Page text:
Times have been tough in Crewville this season, there's no denying it. After returning almost all the members of last year's MLS Cup runner up, most fans felt this was the year for Crew SC to make the jump and return to the winners' podium. Expectations were to at least continue on a similar path of exciting, attacking, successful soccer, if nothing else. Disappointing results and performances to begin the season, however, left many wondering what was going on.
"It will get better" was the most common refrain, "Berhalter teams start slow."
But the improvement was slow to come, if it came at all. As the season has worn on the team has continued to struggle, and the high profile departure of star striker Kei Kamara was a flashpoint for the sometimes volatile Crew community, particularly on Twitter. A small but vocal segment of fans began (or in some cases continued) to raise questions about the leadership style of head coach and sporting director Gregg Berhalter, and by extension the policies of investor/operator Anthony Precourt.
It was (and remains) a small but growing sample of the fanbase. As the year has gone on however, the team's continued struggles have fueled discontent. As injuries decimated the roster, fans of all temperaments called for strengthening the side. While there were new players brought in, many were unhappy that they were role players, not a big name, Designated Player-level signing. This fire was stoked by Precourt's social media presence, suggesting the team was in the market for a DP, but were unable to find the right one. This has caused some fans to doubt variously his judgement, his honesty, and even his suitability as an owner. While it's fair to say the mainstream opinion of him remains high, he is certainly no longer beloved by all Crew fans.
Berhalter, too, has come under fire for a number of reasons, as would be expected of any coach in charge of a struggling team. Fans are frustrated with his tendency to implement subtle tweaks within his preferred system, rather than big changes to the formation and style of play, as well as his handling of the Kamara/Federico Higuain situation. These fans also point to the departure of players such as Emmanuel Pogatetz, Hernan Grana, Amro Tarek, and Emil Larsen, all for reasons of "homesickness" as an indication that his man management is not up to snuff. His rigidity, both on field and (seemingly) off, has sown doubts amongst some fans.
The degree of these doubts varies widely, as you would expect in such a large fanbase. While most fans seem to be convinced of his leadership qualities, there has been an increase in vocal discontent, with the hashtag #sackBerhalter gaining a small degree of momentum. It's safe to say that those who believe Berhalter's time in Columbus should already be at an end are amongst the extreme fringe of Crew supporters, but they can't be ignored, and some degree of doubt has begun to creep in to even the most optimistic of Crew fans over Berhalter's long term vision.
It is not just front office personnel facing criticism, however. The players, too, have faced their fair share of heat this season, with even fan favorites such as Steve Clark, Wil Trapp, and Ethan Finlay coming under fire for their performances. While this is not uncommon, as the season has gone on the level of vitriol has increased dramatically, to the point where now Clark and Trapp have at times been the target of tweets once reserved for the likes of Tyson Wahl.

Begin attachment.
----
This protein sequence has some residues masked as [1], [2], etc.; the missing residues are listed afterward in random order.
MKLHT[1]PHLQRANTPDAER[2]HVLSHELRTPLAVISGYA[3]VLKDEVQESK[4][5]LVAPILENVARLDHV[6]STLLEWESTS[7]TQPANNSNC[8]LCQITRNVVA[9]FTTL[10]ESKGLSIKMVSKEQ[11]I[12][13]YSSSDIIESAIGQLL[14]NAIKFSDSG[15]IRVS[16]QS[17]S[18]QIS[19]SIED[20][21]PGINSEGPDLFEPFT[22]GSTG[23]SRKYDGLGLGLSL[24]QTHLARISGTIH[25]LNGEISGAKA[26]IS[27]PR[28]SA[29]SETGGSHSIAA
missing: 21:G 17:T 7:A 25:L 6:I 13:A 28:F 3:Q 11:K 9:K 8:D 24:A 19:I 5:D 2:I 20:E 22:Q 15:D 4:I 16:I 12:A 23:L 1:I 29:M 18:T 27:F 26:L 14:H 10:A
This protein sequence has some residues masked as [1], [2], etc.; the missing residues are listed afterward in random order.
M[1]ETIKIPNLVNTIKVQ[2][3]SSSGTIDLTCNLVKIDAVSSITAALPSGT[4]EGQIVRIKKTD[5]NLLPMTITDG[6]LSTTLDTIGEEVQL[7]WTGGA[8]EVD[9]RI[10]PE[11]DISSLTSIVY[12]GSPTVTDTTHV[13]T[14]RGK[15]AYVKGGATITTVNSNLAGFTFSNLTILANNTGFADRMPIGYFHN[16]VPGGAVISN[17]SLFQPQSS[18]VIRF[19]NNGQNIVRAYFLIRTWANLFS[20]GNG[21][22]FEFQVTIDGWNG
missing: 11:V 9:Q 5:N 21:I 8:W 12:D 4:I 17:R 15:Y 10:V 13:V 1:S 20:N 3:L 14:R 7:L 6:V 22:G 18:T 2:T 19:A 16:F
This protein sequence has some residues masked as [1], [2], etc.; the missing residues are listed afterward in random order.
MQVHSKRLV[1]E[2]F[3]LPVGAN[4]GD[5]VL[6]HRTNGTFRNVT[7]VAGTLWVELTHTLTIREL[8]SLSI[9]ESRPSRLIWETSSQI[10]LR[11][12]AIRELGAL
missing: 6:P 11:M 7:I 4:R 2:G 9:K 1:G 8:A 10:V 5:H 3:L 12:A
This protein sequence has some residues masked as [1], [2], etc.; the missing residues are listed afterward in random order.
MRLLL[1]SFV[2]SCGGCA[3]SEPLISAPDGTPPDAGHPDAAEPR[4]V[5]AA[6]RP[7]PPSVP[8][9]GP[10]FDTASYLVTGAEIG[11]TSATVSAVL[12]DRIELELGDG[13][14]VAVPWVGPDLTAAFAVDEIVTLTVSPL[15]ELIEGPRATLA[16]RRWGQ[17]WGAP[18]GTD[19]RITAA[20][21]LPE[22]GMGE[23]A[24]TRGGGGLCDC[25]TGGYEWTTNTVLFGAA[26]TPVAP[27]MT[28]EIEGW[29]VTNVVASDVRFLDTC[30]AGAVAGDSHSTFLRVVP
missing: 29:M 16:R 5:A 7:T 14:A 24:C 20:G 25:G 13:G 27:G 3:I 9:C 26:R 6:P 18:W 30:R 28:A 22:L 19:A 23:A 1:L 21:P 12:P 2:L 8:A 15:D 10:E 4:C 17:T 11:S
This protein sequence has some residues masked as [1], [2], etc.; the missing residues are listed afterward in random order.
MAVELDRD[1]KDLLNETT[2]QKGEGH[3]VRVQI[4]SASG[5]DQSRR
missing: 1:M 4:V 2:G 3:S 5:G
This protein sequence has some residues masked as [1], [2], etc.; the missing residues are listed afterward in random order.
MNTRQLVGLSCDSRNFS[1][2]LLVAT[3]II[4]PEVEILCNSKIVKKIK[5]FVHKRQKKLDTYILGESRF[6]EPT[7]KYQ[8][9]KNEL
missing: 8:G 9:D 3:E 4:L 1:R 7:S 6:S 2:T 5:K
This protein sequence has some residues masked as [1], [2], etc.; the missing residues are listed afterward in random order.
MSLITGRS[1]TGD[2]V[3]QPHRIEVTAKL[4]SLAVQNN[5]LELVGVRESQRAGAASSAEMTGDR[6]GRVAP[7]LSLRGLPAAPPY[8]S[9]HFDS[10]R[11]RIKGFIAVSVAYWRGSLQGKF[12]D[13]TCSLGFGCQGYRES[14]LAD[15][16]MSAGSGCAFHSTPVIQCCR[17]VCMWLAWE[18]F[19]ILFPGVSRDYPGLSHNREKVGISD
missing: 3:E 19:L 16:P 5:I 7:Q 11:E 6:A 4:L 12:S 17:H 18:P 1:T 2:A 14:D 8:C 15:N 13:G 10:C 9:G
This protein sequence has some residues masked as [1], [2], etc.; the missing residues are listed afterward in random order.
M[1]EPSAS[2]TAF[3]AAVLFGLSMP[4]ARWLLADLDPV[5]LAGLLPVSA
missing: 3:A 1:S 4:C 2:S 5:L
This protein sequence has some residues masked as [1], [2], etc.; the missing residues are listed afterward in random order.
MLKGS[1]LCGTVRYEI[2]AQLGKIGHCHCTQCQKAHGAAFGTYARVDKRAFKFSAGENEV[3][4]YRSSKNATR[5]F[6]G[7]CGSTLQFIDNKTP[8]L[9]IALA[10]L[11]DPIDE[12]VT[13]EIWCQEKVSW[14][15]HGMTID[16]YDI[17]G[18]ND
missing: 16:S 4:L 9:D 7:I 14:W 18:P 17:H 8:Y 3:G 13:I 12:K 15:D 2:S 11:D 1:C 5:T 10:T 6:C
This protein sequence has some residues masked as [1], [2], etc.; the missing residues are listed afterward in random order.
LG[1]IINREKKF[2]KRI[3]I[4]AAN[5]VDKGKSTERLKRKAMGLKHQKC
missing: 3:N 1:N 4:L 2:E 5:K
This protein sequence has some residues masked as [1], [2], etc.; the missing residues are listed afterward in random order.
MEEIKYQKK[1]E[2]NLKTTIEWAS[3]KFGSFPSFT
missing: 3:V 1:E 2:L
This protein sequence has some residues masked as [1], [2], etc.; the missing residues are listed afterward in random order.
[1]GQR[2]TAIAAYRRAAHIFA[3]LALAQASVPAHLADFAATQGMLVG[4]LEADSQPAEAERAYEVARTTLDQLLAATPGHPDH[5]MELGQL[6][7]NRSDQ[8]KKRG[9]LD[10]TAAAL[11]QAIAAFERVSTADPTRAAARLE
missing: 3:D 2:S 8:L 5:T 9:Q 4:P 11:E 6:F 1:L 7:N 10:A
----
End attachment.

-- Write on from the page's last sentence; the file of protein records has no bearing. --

This negativity, however, has not yet seeped too far in to MAPFRE Stadium itself. There is an obvious tension in the stands, but widespread choruses of boo's have yet to break out, and there have been no "pink slip protests" that are something of a tradition amongst Crew supporters in times of great discontent.
That's not to say the negativity has gone unnoticed. Precourt has taken to defending his (and Berhalter's) policies on social media, to somewhat mixed results, even tweeting "Have a beer with me sometime, I will share what goes down." While some have expressed appreciation with his candor and willingness to engage with fans, the more extreme amongst Crew fans have not been as impressed, saying they'd rather see action.
Players have commented on the negativity as well, with Justin Meram speaking out saying that while he understands the fans frustration, he was "a little disappointed in how negative (the fans) can be", and calling it "frustrating." He urged the fans to "hang in." This was in early July, and things have only gotten worse. It was interesting. Meram is often the target of criticism for his perceived lack of passion on the field, so his comments, unsurprisingly, drew a fair bit of derision.
Crewville is a large, diverse, and passionate place. It should be noted that for every upset fan demanding Berhalter's firing there is (at least) one equally committed fan firmly behind him. In such a disappointing season, when the team is obviously underperforming, passions and prejudices are going to run high. No matter where you stand on these debates, Crew fans are united in at least one thing, expecting more from their team.
Where do you stand? How much faith do you have in the Berhalter/Precourt regime? Join the conversation in the comments below, and go to Twitter (@MassiveReport) to vote in our poll.